“Sige na, naka-pearls ka naman eh…….. at memorize mo na yung platform natin,” so goes my good friend and AKBAYAN media officer Clang, the second part of her statement sounding more of an afterthought than anything else.
And so it came to pass that last Monday, 6pm, I had my very first live studio appearance at ANC and was interviewed by Ricky Carandang — owing largely to the fact that none of our leaders were available at the time and I happened to have a hearing that day so I was in a suit and not in my usual tanktop-shorts ensemble.
“Sheht, ayoko talaga, Clang”, I whined a few hours before. And it wasn’t one of those fakey-pakipot whines. I wasn’t scared of not knowing what to say. I know our platform by heart, having sat in countless meetings and sessions of refining-this and developing-that. It was your simple, garden-variety stage fright. I had been on TV only once before, interviewed in TV Patrol as counsel for Inday Garutay, and a mic was just shoved in front of my face the butterflies in my tummy did not really have time to spread their wings and fly. (Of course, TV patrol being TV Patrol, the whole barangay seemed to have seen me, including the gay parloristas in my neighborhood salon who gave me a free pedicure for championing their rights [the “championing their rights” part is, of course, my own conclusion]). In this TV appearance, I had lots of time to conjure scary scenarios in my head and bite my nails in panic and consternation.
But then, there really wasn’t much of a choice, so off I went with Clang to the ANC studio where I was immediately whisked off to the make-up room. Who was having his make-up applied when I got there? Jovito Palparan. He whose hand had slain hundreds of activists was meek putty under the hands of the no-nonsense but cheerful make-up artist who told him to “look up” and “look down”. I found myself wishing I brought my own make-up equipment. Now, I am forever connected to the Berdugo ng Mindoro by a dirty foundation sponge and Revlon Concealer in Natural Beige.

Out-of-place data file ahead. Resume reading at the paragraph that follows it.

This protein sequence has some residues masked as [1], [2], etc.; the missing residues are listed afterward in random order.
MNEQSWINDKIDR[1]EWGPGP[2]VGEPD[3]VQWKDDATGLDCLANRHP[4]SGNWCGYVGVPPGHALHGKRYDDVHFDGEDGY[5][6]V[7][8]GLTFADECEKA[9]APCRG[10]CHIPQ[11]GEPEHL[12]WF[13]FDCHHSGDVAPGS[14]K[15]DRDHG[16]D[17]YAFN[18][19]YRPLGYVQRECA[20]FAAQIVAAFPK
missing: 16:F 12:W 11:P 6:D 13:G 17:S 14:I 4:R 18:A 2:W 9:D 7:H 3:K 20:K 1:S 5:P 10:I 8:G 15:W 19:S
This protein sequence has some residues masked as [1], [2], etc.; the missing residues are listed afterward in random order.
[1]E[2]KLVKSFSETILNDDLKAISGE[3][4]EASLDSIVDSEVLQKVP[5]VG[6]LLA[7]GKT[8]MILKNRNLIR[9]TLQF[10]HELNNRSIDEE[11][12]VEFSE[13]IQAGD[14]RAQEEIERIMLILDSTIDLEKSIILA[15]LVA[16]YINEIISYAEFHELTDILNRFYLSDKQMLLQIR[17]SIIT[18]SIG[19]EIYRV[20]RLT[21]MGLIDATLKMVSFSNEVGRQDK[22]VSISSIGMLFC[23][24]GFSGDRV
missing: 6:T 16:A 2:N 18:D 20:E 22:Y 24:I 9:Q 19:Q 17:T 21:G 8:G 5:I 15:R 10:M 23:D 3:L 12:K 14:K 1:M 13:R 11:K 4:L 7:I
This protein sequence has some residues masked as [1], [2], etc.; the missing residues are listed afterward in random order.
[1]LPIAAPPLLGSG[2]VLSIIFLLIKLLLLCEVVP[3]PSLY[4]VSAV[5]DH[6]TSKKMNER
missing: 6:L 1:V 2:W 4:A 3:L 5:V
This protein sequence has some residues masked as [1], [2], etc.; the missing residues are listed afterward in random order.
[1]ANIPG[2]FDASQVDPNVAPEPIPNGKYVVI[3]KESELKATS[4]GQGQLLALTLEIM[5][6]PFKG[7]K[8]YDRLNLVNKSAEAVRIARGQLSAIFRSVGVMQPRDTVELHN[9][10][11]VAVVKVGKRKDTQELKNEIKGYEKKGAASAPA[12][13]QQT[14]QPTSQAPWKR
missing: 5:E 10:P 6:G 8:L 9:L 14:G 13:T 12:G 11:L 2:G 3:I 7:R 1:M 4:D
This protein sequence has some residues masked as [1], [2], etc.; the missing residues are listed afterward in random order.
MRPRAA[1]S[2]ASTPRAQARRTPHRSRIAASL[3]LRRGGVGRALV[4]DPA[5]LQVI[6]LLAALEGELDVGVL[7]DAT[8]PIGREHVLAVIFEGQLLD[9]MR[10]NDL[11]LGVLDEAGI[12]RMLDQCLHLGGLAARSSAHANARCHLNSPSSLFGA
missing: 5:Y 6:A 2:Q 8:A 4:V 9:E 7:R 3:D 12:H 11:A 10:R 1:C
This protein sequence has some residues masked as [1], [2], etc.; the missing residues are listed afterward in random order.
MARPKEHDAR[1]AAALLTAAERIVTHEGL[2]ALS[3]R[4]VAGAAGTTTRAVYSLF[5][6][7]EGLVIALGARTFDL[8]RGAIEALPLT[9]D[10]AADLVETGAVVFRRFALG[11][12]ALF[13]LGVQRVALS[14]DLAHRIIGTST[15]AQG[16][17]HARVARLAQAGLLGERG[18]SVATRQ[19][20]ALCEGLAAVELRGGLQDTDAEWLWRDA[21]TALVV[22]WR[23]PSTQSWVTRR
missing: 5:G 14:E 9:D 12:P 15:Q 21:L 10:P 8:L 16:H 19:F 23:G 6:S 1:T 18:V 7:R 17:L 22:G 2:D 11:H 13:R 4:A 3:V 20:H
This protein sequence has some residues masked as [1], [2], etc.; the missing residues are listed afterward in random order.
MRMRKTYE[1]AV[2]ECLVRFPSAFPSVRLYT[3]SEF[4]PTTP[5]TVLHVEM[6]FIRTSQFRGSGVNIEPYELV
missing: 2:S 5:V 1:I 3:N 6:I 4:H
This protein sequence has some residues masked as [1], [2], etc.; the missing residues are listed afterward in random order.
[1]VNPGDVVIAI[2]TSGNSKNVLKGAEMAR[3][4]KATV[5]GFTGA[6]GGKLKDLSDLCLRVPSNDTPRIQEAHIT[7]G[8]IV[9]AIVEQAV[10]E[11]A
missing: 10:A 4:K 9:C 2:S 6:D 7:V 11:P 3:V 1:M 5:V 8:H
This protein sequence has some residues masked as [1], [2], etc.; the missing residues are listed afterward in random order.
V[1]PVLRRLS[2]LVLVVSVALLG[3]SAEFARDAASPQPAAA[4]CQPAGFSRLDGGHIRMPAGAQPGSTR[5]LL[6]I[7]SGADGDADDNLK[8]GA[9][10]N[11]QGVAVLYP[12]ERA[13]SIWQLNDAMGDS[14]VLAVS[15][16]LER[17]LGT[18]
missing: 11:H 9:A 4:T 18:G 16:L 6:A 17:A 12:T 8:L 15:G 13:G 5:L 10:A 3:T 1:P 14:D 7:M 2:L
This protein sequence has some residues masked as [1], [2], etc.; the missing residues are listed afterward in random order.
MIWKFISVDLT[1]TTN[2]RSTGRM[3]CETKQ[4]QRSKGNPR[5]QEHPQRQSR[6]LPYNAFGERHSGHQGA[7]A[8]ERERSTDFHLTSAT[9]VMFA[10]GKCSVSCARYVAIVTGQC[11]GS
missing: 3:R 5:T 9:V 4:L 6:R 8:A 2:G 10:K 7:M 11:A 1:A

After the make-up part, I was then brought to the actual studio, where everyone was seated already and I was the only one they were waiting for. I stole a glance at the other guests. No one was below forty except, well, me and Ricky Carandang. To my right was the Bayan Muna chairperson, a solemn-looking professor with an assortment of notes in front of him. To my left was a guy in a really tight black shirt from ANAD (“I am wearing black because I mourn the decay of this country in the hands of the communists”, he thundered later on, during his spiel. “Eh ser, bakit po tight-fitting?“)
Then it started. One minute presentation for each speaker. Easy enough. I belong to a party with a concrete AND clear platform, plus indubitable achievements in its nine years of legislative participation, so I felt confident. Then the questions from the panelists. Tough and challenging, but nothing completely from left-field. And just when I was getting the hang of it and actually enjoying myself, tapos na. We removed the mics from our lapels and were asked to sign some sort of completion form. They gave all the panelists wrapped gifts. Mine was a book entitled “Dealing with Personal Bankruptcy.” (WTF?! I guest on your show and get a judgment on my life?!)
I went back to HQ, raring to shed off my blazer and grab a beer with my friends at Uncle Tats, a dingy bilyaran along Matalino Street. In the taxi on the way, I got a text from my dear, sweet Mommy: “Bakit di ka nakahikaw?!”